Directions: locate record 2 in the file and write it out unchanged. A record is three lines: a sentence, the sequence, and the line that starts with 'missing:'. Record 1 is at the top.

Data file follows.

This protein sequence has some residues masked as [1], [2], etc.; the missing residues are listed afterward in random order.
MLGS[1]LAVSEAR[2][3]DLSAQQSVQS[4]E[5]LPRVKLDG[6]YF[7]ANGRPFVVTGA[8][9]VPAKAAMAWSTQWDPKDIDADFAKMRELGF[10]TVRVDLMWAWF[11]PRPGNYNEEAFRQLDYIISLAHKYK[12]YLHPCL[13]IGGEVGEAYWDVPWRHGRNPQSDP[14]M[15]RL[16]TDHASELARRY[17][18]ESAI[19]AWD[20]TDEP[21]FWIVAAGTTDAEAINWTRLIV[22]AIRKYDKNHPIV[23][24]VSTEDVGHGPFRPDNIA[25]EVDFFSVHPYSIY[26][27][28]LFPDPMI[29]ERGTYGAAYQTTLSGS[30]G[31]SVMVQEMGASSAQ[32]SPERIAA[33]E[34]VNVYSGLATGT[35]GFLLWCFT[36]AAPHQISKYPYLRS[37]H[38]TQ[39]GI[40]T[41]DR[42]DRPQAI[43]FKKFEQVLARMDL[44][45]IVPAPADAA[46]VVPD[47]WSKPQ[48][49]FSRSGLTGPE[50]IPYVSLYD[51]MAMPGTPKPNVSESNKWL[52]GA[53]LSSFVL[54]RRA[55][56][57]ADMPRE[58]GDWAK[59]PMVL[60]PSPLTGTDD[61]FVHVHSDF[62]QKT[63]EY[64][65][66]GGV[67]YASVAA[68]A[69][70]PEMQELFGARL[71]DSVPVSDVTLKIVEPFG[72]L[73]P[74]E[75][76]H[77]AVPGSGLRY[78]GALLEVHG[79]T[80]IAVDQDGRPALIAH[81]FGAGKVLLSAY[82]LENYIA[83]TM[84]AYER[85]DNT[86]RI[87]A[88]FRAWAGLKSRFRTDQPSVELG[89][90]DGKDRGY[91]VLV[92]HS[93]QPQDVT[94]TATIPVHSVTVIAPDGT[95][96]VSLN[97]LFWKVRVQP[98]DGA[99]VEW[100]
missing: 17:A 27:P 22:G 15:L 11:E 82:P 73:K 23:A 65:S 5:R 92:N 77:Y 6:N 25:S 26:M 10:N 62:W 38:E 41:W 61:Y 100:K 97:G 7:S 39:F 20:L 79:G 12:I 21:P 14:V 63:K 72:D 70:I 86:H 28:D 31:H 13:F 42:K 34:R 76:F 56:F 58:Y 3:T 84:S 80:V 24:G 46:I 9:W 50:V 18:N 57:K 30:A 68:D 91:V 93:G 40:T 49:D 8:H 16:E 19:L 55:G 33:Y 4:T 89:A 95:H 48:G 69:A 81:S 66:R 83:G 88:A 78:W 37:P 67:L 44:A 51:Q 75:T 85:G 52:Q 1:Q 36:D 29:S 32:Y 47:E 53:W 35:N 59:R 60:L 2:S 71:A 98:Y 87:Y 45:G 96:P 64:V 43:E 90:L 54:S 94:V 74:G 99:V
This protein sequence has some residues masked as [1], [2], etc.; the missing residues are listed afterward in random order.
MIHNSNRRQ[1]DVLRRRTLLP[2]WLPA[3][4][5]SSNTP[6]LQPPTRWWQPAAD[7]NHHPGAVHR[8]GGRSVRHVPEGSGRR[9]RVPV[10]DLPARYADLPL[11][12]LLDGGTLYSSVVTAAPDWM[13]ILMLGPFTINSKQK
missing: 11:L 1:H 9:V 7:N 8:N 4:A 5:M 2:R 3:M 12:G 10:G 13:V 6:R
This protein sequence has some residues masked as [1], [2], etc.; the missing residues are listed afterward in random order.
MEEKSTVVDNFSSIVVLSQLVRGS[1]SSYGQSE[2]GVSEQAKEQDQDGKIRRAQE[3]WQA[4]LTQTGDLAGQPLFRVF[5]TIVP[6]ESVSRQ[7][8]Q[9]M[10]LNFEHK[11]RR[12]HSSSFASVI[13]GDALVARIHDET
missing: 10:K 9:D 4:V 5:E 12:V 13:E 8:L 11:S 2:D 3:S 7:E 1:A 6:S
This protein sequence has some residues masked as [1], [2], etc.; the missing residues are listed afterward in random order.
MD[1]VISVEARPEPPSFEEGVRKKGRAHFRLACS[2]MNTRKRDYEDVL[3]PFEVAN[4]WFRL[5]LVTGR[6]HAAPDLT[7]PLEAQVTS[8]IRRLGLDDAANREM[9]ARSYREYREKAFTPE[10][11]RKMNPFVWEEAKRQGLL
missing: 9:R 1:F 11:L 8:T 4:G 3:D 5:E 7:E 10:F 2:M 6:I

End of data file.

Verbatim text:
This protein sequence has some residues masked as [1], [2], etc.; the missing residues are listed afterward in random order.
MIHNSNRRQ[1]DVLRRRTLLP[2]WLPA[3][4][5]SSNTP[6]LQPPTRWWQPAAD[7]NHHPGAVHR[8]GGRSVRHVPEGSGRR[9]RVPV[10]DLPARYADLPL[11][12]LLDGGTLYSSVVTAAPDWM[13]ILMLGPFTINSKQK
missing: 11:L 1:H 9:V 7:N 8:N 4:A 5:M 2:R 3:M 12:G 10:G 13:V 6:R